Heroes of the Zeroes is Nick Rogers’ daily, alphabetical look back at the 365 best films of 2000 to 2009.

At first blush, a film about a rat with culinary dreams sounds as heartwarming as one about lice yearning to open a salon. But, to paraphrase one lesson of 2007’s Ratatouille, great art comes from anywhere.

Ratatouille kicked off a three-year renaissance of atypically avant-garde animation for Pixar. Its gourmand rodent certainly was a hard-sell follow-up to 2006’s Cars — a pedestrian film with tie-ins forever mummified on clearance-rack shelves.

Ratatouille’s frothy, family-friendly farce boasts dazzling detail from rat-fur tufts to tile-grout crumbs, a snappy Michael Giacchino score and an intoxicating dusky visual aesthetic. But realistic rats scurrying through a kitchen was only the stuff of appealing artistry, not appetizing ancillaries. As is director / co-writer Brad Bird’s way, though, Ratatouille improvises a delectable dish from odd ingredients.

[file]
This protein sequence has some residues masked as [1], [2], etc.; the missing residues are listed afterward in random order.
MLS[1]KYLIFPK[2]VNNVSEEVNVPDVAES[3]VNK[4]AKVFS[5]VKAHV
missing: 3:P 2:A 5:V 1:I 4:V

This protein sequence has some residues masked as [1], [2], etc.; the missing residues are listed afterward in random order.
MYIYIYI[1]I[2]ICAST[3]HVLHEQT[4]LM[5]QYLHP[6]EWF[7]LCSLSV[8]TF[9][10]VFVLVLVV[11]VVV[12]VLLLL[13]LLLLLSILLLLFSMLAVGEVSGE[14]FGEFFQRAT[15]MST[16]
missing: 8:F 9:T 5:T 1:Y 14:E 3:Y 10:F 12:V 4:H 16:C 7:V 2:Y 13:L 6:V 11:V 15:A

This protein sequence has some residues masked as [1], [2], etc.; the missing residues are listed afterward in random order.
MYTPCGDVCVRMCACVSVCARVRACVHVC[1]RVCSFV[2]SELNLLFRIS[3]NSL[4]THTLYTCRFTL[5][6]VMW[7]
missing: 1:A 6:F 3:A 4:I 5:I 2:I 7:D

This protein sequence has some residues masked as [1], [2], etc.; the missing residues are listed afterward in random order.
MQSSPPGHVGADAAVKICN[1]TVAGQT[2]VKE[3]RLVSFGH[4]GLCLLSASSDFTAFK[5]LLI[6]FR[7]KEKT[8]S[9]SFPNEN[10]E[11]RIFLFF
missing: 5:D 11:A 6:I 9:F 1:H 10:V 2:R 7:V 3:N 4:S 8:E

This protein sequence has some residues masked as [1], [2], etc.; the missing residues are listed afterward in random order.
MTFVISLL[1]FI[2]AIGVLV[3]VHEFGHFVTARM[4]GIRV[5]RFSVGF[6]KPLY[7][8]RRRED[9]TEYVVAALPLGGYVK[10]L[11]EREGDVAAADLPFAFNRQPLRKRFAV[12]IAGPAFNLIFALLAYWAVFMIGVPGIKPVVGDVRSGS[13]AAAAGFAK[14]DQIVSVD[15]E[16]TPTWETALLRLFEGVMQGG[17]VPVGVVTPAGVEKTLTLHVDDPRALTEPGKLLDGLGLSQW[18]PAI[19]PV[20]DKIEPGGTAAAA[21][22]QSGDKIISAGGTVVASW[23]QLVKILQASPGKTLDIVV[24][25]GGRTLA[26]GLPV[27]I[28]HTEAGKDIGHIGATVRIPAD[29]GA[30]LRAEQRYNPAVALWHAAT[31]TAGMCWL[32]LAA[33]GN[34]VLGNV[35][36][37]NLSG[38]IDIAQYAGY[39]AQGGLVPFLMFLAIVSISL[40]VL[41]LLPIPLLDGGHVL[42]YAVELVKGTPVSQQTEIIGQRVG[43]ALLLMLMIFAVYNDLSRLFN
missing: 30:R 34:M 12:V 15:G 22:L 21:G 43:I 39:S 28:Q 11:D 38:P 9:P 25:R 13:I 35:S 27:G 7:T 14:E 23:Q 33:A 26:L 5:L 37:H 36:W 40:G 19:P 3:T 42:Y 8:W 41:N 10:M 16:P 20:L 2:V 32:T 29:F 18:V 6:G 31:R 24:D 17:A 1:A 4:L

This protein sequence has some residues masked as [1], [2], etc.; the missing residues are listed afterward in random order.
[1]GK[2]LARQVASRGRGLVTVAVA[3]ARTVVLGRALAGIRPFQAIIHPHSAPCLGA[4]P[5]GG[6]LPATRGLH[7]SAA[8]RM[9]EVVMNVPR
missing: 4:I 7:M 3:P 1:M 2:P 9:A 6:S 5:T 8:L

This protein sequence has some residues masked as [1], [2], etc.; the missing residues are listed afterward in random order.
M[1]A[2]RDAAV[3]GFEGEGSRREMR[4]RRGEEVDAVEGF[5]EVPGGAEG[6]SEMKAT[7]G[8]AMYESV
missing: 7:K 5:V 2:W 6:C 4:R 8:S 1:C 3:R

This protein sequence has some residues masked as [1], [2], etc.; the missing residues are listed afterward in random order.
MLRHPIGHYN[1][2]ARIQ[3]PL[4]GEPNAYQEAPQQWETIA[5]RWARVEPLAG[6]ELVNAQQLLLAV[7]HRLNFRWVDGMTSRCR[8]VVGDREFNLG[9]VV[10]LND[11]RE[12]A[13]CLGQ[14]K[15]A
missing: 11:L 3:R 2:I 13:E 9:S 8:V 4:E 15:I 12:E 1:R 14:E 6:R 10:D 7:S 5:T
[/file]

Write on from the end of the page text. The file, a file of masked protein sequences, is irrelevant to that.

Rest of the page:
Yearning for cuisine beyond trash, Remy wants to cook a la his late idol Chef Gusteau. Accidentally separated from his family, Remy turns up in the kitchen of Gusteau’s downtrodden Paris restaurant — rebuffed by critic Anton Ego and reduced in stature by Gusteau’s sous chef, Skinner. Teaming with gangly new hire Linguini, Remy recaptures Gusteau’s gustatory gusto.

In a G-rated spin on his foulmouthed foodie stand-up bits, Patton Oswalt delights as Remy, and a humbled climactic soliloquy of Peter O’Toole’s Ego remains the greatest passage scripted for any Pixar film yet.

As classically as Babe, Ratatouille turns animal-kingdom expectations on their ear for a unique, generous and gleeful gastronomic masterpiece that knows it’s not much fun to look out, or cook, only for yourself.